The conditional release of Vandana Bhargava, director at Sahara India, by the Supreme Court in March 2014, has yielded rich dividends for the enforcement sleuths. Bhargava, the only director allowed to assist in depositing Rs 10,000 crore with market regulator Securities and Exchange Board of India (Sebi) to bail out the group’s jailed chief Subrata Roy, has disclosed all details pertaining to 4,500 bank accounts spread across the country that might have a direct link to the massive Rs 24,000 crore of allegedly laundered funds.
Bhargava made the disclosure during her questioning by Enforcement Directorate (ED) last week. Sources said she was interrogated for more than eight hours. Also, ED officials said a few banks have acted as ‘facilitator’ in transferring money abroad. The directorate has already initiated against action against two private banks for this under Foreign Exchange Management Act.
When contacted Sahara Group spokesperson did not respond on the statement made by Bhargava. Sources were told that each of the 4,500 bank accounts disclosed by Bhargava has over a thousand transactions.
“We are anticipating some vital clues out of this,” a senior ED official told dna.
ED is likely to outsource the accounting interpretation to an external audit firm or agency to trace the origin and end of money routed through these accounts, the officials said. In her statement, Bhargava said she is no longer associated with any of the Sahara entities nor involved in this case and was “forced” to become a director by Roy.
However, a company source said Bhargava continues to be on board and is actively involved in the day-to-day activities of the group companies.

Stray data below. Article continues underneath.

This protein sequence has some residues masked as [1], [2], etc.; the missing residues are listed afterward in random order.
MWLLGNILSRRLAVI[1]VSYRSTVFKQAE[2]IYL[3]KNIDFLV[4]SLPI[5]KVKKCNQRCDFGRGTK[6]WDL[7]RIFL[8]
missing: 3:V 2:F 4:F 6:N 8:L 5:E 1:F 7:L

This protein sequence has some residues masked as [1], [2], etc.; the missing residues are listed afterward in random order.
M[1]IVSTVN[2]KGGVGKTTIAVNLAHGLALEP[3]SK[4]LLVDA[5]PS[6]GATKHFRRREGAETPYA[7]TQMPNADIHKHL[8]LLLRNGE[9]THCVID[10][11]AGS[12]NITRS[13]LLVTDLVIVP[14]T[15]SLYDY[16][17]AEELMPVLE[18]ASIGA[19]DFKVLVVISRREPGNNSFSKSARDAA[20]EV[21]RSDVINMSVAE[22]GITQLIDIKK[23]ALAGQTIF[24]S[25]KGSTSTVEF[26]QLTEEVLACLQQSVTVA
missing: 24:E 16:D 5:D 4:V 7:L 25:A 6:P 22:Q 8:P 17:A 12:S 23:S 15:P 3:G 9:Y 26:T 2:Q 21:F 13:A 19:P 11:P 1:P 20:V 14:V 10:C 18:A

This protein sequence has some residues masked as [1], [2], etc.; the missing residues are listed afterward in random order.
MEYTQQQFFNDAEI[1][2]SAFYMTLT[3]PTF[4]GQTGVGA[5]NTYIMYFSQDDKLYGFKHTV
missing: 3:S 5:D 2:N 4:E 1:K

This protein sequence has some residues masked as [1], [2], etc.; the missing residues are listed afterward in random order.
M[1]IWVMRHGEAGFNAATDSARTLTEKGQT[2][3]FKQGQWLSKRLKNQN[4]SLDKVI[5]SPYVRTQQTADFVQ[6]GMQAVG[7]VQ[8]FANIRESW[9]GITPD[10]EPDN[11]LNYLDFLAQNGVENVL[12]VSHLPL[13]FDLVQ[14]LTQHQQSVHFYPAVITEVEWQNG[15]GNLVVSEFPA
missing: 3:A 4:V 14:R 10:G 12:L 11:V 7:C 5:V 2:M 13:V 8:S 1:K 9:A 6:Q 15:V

ED officials believe that being a close part of largely unlisted company, Bhargava is aware of all the malpractices that went on there. ED had registered a case against Sahara group in November 2014 under Prevention of Money Laundering Act.
Sources said, of the total scam money, ED has been able to unearth Rs 3,600 crore in alleged money laundering, which is one-eighth of the scam money raised by two group firms, Sahara India Real Estate Corp Ltd and Sahara India Housing Investment Corp Ltd.
According to sources, the trail has established that the group has diverted some funds to the US, and the UK in 2010. Sahara owns controlling stakes in New York City’s Plaza Hotel and Dream Downtown and London’s Grosvenor House hotel.
“Rs 8,000 crore has been already seized by Sebi. We are looking at the remaining Rs 17,000 crore,” said an ED source.
If the bank accounts establish money laundering, the ED sleuths may also seize the group’s hotels in the UK and the US. “But this can be done only on the basis of strong evidences,” said an official.
“The seizure of properties overseas has it own course of action. We need to send letter rogatory (LR) to the respective countries for judicial assistance,” said the ED source.
The group, facing charges of money laundering, had been under the lens of investigating agencies for long until Sebi finally nailed its chief Subrato Roy in March last year and got him behind bars along with two directors Ravi Shankar Dubey and Ashok Roy Choudhary. This followed the strict instruction by Sebi to refund the money raised from around three crore investors, which could not be complied by the group for want of money.
The apex court granted conditional bail to Roy and others for a deposit of Rs 10,000 crore. The case has since been an unprecedented one as never before such a huge amount was sought for bail. The fact that no investors have so far come forward to lodge a complaint have made many legal experts believe that all transactions were fictitious and involved money laundering.
Since August 2014, Roy has been trying to sell some of his hotel properties to raise the bail money. Sahara is said to be in discussions with several investors to dispose of its overseas hotels and other assets.